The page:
my coworker brought seven plus-one’s to a work party — Ask a Manager
A reader writes:
I recently planned an office social hour at a local restaurant. My invite said “plus-ones are welcome, including kids, but please note you’ll be paying for your own guests.”
One coworker, Pam, brought her four kids, husband, mother-in-law, and nanny. Everyone else came alone or with one guest so, of the 19 of us at the event, eight were Pam’s family. Pam had to be there (she presented an award) and she paid for her family, but am I wrong in feeling that it was a social gaffe? Can/should I rephrase future invites to indicate that plus one means plus ONE?
This is an interesting twist on last month’s question from the polyamorous person who wanted to ask to bring both their partners to work events!
People normally know that “plus-one” means one unless they explicitly make other arrangements. However, I wonder if you inadvertently introduced ambiguity with the wording on your invitation: “plus-ones are welcome, including kids, but please note you’ll be paying for your own guests” contains a lot of plurals, and it’s possible that contributed to Pam reading it as “guests,” not “guest.”
Even then though … I think this is on Pam, not your invitation wording. She brought her mother-in-law and nanny to a work social hour? I could see bringing the kids along if she had no other child care for them, but that clearly wasn’t the case … and four kids, husband, mother-in-law, and nanny is a lot of additional guests for an event that otherwise had 11 people at it. When your guests make up 42% of the attendees at a work event, something is off. (It might be different if she were the one receiving the award — assuming it was a reasonably prestigious award and not, like, a Dundie — but she wasn’t.)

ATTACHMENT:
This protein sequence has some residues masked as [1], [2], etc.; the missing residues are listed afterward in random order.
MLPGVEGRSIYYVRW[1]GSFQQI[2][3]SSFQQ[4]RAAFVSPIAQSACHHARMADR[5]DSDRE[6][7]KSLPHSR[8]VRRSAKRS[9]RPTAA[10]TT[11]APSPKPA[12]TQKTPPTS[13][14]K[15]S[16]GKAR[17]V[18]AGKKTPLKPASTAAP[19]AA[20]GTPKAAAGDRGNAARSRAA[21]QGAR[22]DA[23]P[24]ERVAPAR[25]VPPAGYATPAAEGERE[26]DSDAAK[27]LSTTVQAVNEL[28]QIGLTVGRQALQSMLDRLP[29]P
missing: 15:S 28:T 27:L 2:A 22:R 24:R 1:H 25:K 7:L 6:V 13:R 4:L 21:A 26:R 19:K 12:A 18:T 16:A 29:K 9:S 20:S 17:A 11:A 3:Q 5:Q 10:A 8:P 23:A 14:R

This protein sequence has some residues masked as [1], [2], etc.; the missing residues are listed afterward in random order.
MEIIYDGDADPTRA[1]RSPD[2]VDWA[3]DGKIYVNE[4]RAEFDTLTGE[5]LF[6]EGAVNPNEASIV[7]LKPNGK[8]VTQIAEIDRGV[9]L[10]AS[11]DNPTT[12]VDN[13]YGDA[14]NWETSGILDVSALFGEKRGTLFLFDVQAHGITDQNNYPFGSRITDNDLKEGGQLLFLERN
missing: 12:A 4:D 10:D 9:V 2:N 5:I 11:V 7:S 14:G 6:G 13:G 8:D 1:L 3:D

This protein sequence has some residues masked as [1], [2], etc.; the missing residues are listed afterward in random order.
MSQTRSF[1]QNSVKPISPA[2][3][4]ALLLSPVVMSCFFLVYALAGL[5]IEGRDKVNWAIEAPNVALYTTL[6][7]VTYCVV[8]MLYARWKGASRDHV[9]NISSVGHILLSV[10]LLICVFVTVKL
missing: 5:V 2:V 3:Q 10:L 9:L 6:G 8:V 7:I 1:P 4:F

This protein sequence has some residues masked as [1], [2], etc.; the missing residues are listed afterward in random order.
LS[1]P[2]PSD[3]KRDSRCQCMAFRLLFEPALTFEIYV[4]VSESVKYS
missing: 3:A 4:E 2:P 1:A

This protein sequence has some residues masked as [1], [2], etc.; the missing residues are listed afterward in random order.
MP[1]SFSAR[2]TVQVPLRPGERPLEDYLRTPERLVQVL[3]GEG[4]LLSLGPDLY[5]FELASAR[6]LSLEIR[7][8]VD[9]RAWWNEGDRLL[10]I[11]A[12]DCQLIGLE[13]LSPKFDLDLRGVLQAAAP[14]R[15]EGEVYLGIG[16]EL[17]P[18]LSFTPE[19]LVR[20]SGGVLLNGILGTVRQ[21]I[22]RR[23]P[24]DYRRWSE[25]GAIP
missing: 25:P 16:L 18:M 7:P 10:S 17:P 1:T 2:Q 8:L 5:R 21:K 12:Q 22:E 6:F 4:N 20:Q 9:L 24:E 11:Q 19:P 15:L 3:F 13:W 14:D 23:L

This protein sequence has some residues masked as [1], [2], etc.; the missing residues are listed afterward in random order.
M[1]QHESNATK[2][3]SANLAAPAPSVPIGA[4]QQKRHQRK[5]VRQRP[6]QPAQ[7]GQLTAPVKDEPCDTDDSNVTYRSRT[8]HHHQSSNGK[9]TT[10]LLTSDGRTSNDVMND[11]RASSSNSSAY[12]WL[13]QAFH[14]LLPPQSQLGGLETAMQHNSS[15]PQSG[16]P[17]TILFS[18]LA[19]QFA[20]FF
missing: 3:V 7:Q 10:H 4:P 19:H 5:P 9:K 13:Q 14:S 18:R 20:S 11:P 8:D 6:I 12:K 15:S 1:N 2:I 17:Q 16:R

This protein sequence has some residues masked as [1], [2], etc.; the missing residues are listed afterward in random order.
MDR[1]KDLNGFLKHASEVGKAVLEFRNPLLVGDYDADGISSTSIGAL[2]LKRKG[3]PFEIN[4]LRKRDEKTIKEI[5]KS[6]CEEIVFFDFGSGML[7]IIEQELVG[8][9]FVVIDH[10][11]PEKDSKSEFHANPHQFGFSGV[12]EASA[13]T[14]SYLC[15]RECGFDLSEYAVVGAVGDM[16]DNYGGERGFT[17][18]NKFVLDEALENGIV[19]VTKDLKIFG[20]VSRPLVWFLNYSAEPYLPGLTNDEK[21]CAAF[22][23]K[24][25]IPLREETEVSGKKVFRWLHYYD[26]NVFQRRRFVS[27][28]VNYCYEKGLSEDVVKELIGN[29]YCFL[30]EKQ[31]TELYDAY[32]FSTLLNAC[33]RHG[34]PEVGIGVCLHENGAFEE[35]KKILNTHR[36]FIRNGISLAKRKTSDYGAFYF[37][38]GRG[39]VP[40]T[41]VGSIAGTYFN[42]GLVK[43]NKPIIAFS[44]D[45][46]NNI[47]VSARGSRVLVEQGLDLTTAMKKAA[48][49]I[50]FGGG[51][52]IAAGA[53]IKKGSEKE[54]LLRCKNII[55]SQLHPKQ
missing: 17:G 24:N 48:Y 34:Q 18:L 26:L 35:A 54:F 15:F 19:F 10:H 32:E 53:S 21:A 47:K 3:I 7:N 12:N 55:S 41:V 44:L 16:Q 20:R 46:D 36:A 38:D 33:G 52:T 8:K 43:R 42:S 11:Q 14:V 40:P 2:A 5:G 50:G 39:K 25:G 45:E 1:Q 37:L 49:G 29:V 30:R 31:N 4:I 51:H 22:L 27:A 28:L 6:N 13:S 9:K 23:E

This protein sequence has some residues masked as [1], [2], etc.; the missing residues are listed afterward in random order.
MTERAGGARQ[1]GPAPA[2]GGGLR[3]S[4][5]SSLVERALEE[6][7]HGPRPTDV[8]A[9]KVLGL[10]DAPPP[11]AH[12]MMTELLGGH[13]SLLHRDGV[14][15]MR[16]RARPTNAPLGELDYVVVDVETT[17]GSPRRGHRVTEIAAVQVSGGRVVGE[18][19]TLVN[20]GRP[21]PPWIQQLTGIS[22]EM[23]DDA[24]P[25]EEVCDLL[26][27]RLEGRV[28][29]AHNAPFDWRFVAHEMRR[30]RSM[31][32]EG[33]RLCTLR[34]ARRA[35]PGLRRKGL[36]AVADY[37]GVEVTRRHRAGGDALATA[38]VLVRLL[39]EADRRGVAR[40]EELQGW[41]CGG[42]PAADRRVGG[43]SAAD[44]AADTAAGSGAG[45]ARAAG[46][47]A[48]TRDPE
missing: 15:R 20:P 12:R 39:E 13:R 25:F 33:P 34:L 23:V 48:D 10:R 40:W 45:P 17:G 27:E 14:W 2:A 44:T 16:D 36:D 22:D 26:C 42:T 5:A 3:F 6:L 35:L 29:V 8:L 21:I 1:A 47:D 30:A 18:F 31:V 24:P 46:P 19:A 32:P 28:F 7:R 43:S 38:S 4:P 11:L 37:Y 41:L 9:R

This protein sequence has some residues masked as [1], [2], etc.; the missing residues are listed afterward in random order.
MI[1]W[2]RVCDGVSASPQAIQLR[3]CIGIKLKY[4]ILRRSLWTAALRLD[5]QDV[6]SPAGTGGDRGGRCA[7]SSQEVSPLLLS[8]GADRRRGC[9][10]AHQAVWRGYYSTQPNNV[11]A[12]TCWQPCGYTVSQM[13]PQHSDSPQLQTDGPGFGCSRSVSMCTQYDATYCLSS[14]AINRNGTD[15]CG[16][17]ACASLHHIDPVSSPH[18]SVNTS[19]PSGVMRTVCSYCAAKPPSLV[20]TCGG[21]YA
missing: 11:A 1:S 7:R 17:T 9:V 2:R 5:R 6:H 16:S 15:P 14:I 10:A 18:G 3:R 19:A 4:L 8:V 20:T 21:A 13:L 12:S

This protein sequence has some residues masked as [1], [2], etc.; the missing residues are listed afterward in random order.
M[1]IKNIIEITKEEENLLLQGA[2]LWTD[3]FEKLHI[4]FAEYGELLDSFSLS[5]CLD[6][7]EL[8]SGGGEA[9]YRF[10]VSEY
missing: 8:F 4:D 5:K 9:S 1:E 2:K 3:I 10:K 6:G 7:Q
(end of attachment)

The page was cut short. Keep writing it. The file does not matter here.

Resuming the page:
I’m curious whether Pam seemed to realize the mistake or whether it seemed just fine to her. It’s also possible there was some weird confluence of events that made it more convenient for her to bring everyone but which isn’t likely to be repeated.
In any case, normally you wouldn’t need to rephrase future invitations because this would normally not be a thing that would happen more than once. But since it did happen, in theory you could err on the side of more clarity in the future and write, “Plus-ones are welcome (one per employee)” or “(max of two per employee)” or whatever feels reasonable to you … but it’s not ideal because it means that if you’d normally welcome someone’s three kids but don’t want them dragging in-laws and nannies along, or if it would be fine for someone in a throuple to bring both their partners, this wording will potentially put up barriers you didn’t intend.
Realistically, I’d probably just wait to see if it happens again or not, and if it does then talk with Pam at that point … but otherwise assume people will generally get this right or at least mostly in the ballpark.
That said, normally I come down on the side of “if you have specific expectations in your head, be as clear as possible so people don’t have to guess.” In this case, though, it’s so unusual for “plus-one” to be interpreted as “plus-seven” that you don’t need to entirely change what you’re doing because of a single one-time outlier.